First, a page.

Senator Barker - I can hardly see the force of the argument advanced by the Minister. The amendment of the other House is a restriction of the rights which are now held by licensed pilots, and the object of Senator Guthrie's proposal is to conserve and expand the rights which that House has restricted. Surely, in dealing with the amendemnt of the other House, the Committee is entitled to say whether the rights of licensed pilots shall be expanded or conserved. If the Bill is passed in its present form a distinction will be set up be tween the pilots, and the result will be that some will be licensed and others will not be licensed. What is to happen to those whose licences may be taken away? All that Senator Guthrie is trying to do is to preserve their rights. Out of a sense of justice, the Committee should conserve the rights of pilots who are taken over from the States; and 1 cannot see that the amendment of Senator Guthrie is not relevant to the amendment of the other House.


Senator ALBERT GOULD (NEW SOUTH WALES) -Colonel Cameron. - The whole of this trouble appears to me to have arisen out of the changing of a word which vwas descriptive of the pilots. I refer to the amendment of the other House to substitute " licensed" for " coastal." It is out of a desire to protect the interests of port' pilots who require to possess special knowledge that all this trouble has arisen. Had the distinctive words "coastal pilots" been retained, the term " licensed pilots " might have been retained in the amendment without any doubt as to the proper interpretation. It is the interpretation of " licensed " which seems to have bothered every honorable senator. The use of the word "licensed" has apparently conveyed a double meaning to the minds of honorable senators. We shall have two classes of pilots - men requiring special qualifications as pilots for ports at which pilotage is made compulsory, and coastal pilots. I believe that if the term " coastal pilots " had been retained, no difficulty would have arisen.


Senator St Ledger - The House of Representatives proposes to amend this clause by inserting the words " but no such licence shall entitle the holder to act as pilot at a port at which pilotage is compulsory under this Act." If that be so, I should like to ask what will entitle the holder of a pilot's licence to do so?


Senator Pearce - He must be a Government employe. He will be taken over by the Government, and, , as a Government pilot, will be allowed to operate in a port at which pilotage is compulsory.


Senator St Ledger - The Minister's statement has not convinced me that under the amendment of the House of Representatives the position of these licensed pilots will be sufficiently safeguarded. Many of them have had long service, and they are all doing their work well, and, as I am afraid their position will be jeopardized by the acceptance of the amendment, I must vote against it.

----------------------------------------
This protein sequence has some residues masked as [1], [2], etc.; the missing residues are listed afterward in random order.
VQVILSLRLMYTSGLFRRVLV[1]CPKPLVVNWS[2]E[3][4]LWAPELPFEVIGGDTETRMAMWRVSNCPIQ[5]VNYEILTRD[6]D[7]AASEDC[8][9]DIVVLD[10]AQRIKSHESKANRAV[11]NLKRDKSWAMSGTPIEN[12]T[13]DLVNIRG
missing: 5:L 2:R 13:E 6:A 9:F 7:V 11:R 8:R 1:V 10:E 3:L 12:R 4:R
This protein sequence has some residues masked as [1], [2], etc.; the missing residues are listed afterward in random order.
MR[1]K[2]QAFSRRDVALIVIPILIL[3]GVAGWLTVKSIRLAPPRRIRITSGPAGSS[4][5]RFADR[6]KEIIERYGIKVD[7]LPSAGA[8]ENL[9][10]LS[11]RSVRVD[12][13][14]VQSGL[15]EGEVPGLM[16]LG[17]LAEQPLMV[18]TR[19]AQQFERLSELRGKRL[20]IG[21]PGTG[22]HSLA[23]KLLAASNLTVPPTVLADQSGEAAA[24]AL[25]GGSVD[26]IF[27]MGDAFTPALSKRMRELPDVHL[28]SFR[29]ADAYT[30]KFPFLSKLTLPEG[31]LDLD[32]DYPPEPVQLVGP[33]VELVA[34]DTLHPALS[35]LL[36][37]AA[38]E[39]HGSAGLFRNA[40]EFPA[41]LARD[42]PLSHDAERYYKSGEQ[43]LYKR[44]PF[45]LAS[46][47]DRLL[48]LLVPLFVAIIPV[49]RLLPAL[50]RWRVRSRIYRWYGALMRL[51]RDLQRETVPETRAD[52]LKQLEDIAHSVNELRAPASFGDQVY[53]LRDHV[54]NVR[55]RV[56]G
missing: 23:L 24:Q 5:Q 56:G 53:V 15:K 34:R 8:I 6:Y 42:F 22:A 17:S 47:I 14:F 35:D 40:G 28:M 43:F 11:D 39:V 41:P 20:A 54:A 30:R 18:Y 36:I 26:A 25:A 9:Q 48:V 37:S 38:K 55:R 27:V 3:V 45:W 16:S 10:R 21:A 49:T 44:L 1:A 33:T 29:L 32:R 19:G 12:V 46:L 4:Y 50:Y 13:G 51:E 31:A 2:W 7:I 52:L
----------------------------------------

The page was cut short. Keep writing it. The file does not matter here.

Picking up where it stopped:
The CHAIRMAN - Senator Pearcehas asked for a ruling of the Chair as to whether the amendment submitted by Senator Guthrie can be accepted. It seems to me that it cannot be accepted, for the reason that it is not relevant to the amendment before the Chair, nor is it consequent upon the acceptance or rejection of that amendment. It proposes to put licensed pilots on the same footing as Government pilots dealt with in clause 331. The amendment would bring the clause before the Committee into conflict with clause 331, and I think it is going too far to say that it is consequential upon the acceptance or rejection of the amendment of the House of Representatives in this clause. I have no wish to curtail discussion or the opportunities afforded to honorable senators to submit amendments, but on my reading of standing order 219 I have no option but to refuse to accept the amendment. The standing order says -

No amendment shall be proposed to an amendment of the House of Representatives that is not relevant thereto ; nor can an amendment be moved to the Bill unless the same be relevant to, or consequent upon, either the acceptance, amendment, or the rejection of the House of Representatives' amendment.

I cannot see that Senator Guthrie's amendment, which introduces an entirely new principle, is relevant to or consequent upon the House of Representatives' amendment in the clause before the Committee, and I am, therefore, reluctantly compelled to refuse to accept it.